September 05, 2005
The key to an understanding or ethics lies in its central concept, "value." Specifically the key lies in the concept's existential basis and cognitive context.
Ayn Rand defines "value" as "that which one acts to gain and/or keep."
In Ayn Rand's words, " 'value' presupposes an answer to the question: of value to whome and for what? It presupposes an entity capable of acting to achieve a goal in the face of an alternative. Where no alternative exists, no goals and no values are possible."
Objectivism: The Philosophy of Ayn Rand by Leonard Piekoff
Ayn Rand discusses the situation of the immortal, indestructible, and rational robot in the Virtue of Selfishness and concludes that such a robot would not have any values because it has no alternatives. Ultimately, human values rest on the fact that we have the alternative to cease to exist; we might die. So, life is not only our primary value but the foundation of all subsequent values.
I bring this up because I've discussed immortality with people before and I am all about it. Some aren't really for it, though, and choose to treat death as if it is a necessary and inevitable part of existence as a human being.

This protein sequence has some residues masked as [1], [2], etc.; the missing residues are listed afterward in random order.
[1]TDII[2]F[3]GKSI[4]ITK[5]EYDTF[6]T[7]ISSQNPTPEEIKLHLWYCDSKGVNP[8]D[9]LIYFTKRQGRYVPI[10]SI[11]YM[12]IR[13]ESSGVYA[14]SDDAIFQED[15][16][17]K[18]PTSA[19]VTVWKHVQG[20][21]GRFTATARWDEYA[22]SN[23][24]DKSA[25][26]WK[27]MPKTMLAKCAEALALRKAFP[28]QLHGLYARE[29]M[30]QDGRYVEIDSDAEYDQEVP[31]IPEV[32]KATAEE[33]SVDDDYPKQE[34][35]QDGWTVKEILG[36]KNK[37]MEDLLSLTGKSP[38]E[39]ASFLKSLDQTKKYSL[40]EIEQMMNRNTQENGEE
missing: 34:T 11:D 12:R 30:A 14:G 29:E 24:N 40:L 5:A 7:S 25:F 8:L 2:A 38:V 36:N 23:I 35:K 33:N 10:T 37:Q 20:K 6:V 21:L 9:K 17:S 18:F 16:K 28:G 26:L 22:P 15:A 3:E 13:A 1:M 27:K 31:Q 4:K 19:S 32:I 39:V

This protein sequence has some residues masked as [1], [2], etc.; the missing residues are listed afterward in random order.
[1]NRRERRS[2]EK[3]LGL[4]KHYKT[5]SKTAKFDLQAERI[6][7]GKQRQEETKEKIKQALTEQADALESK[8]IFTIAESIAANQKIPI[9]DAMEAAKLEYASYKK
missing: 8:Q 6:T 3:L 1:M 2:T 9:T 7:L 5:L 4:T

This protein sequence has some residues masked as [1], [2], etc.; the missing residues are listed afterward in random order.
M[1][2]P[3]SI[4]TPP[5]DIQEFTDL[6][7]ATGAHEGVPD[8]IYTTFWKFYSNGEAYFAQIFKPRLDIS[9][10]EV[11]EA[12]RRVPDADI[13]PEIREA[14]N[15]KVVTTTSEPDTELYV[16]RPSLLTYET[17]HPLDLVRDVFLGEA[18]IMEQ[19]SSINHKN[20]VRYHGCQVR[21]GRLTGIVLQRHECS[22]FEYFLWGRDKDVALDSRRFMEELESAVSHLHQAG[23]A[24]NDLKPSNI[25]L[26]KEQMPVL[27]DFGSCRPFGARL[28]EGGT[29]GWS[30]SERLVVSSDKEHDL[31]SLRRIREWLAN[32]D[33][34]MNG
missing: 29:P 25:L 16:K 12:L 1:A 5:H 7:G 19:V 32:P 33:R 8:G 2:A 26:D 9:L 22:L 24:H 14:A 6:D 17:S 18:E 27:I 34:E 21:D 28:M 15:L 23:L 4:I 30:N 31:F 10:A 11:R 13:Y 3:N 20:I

I am not under the delusion that we possess the capabilities to make people live forever today; I just think we should seek that technology.
Some think that if we had indefinite lifespans and for all intents and purposes became immortal, that our lives would become purposeless and we would lose the ability to value anything. This is false. As a living thing, even living things with indefinite lifespans, we would still have the alternative of non-existence. It isn't possible to create some thing that is indestructible and it certainly isn't possible to make your body where it cannot be destroyed. There is no reason to think that just because you might live forever that you will without any regard to dangers you encounter.
I just wanted to point that out so that y'all can get back to work finding ways to keep me from getting dead. I'm going to do everything I can on my side, but my powers are limited and I'm not a scientist or a doctor, so I will need some help. Don't worry, I intend to find means of paying and the longer you can keep me alive, the more I will be able to pay you.
Maybe we could set up some sort of residual system whereby I pay you an annual fee for every year that you're able to keep me alive after a certain age, say 100. Get me to 100 and I will pay you some sum like $500,000 and for every year after that I'll pay you some annual fee. We can work out the details later. Call me!